I recently converted the main path of my code to use TBB flow graph, previously I was using combinations of parallel_for and serial code. In addition to this my codebase contains longer running tasks in a seperate task_group which are not waited on, they finish when they finish.
Unfortunatly I am seeing a big problem with performance, each call to graph.wait_for_all() is taking much longer than it should.
My first guess is that somehow wait_for_all() is waiting on my long running tasks, this essentially brings my program to a crawl(it is a video game).
Assuming that this is the case, is there any way to make flow graph only work on the tasks I've given it?
Or is there some other explanation for why flow graph causes such horrible slow down?
Is flow graph suited for a real time application?
PS. This forum is really bad at formating text, it removes all line spaces :(
Flow graph is based on enqueued tasks (not spawned tasks like parallel_for), and perhaps these are now intermingled with the longer-running tasks on a first-come first-served basis. Try to enqueue the latter on a lower-priority basis, using tbb::priority_low. Does that make a difference?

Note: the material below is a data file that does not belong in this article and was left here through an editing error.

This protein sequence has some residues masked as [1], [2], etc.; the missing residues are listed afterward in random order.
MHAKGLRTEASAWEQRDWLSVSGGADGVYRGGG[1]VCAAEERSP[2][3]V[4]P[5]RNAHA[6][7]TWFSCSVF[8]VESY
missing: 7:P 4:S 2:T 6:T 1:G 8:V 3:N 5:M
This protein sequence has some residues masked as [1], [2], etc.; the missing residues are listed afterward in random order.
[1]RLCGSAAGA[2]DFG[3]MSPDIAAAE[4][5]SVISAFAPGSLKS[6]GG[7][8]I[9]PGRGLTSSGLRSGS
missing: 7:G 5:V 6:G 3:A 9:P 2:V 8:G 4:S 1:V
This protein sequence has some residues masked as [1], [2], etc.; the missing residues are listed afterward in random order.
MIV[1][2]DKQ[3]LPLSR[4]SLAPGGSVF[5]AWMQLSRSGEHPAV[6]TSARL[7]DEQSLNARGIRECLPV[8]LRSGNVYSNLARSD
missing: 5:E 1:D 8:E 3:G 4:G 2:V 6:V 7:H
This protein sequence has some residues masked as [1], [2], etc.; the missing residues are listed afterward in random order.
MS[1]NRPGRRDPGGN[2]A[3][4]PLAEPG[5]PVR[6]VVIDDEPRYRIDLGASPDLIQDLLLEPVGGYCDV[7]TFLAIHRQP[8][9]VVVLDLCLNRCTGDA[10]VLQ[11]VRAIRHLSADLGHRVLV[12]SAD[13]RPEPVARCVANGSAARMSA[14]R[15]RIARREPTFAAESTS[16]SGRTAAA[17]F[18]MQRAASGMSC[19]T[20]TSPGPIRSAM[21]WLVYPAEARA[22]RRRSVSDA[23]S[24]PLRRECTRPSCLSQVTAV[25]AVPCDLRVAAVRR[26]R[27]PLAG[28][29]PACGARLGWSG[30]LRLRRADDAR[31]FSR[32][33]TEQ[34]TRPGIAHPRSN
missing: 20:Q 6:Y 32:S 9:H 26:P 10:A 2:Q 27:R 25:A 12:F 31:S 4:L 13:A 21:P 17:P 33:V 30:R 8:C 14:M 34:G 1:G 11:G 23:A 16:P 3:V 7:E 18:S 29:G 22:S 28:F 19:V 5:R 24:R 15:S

I thought I might be able to use affinity to mask out the main thread from running long running tasks, but it seems enque does not work with set_affinity(), as it said asserted with"affinity is ignored for enqueued tasks".
So I tried switching the long running tasks to spawn() + set_affinity(0xFFFE) but this informs me that the mask is out of range, looking at the code it appears that affinity can only be used to set the specific thread, and not as a thread mask.
...pausing the program shows that the main thread which called graph.wait_for_all() is indeed running a long running task.
Is there anything else I can do with TBB itself to prevent this?
Sorry for quite late reply. Currently, the only way to isolate some tasks from a thread that calls wait_for_all is to start these tasks from a separate application thread.
This problmeaffects not only graph by the way; each TBB algorithms eventually waits for tasks that it starts. Therefore, you better avoid long running tasks with TBB. I believe long-running jobs can almost always besplit into some stages done by different tasks. E.g. if a job contains a serial loop, each iteration of the loop can start as a task; at the end, it will produce (or recycle itselfinto) a task for the next iteration. The only case where a long job cannot be split is long waiting (e.g. for I/O); and waiting is better done with special threads, not with(in) TBB tasks.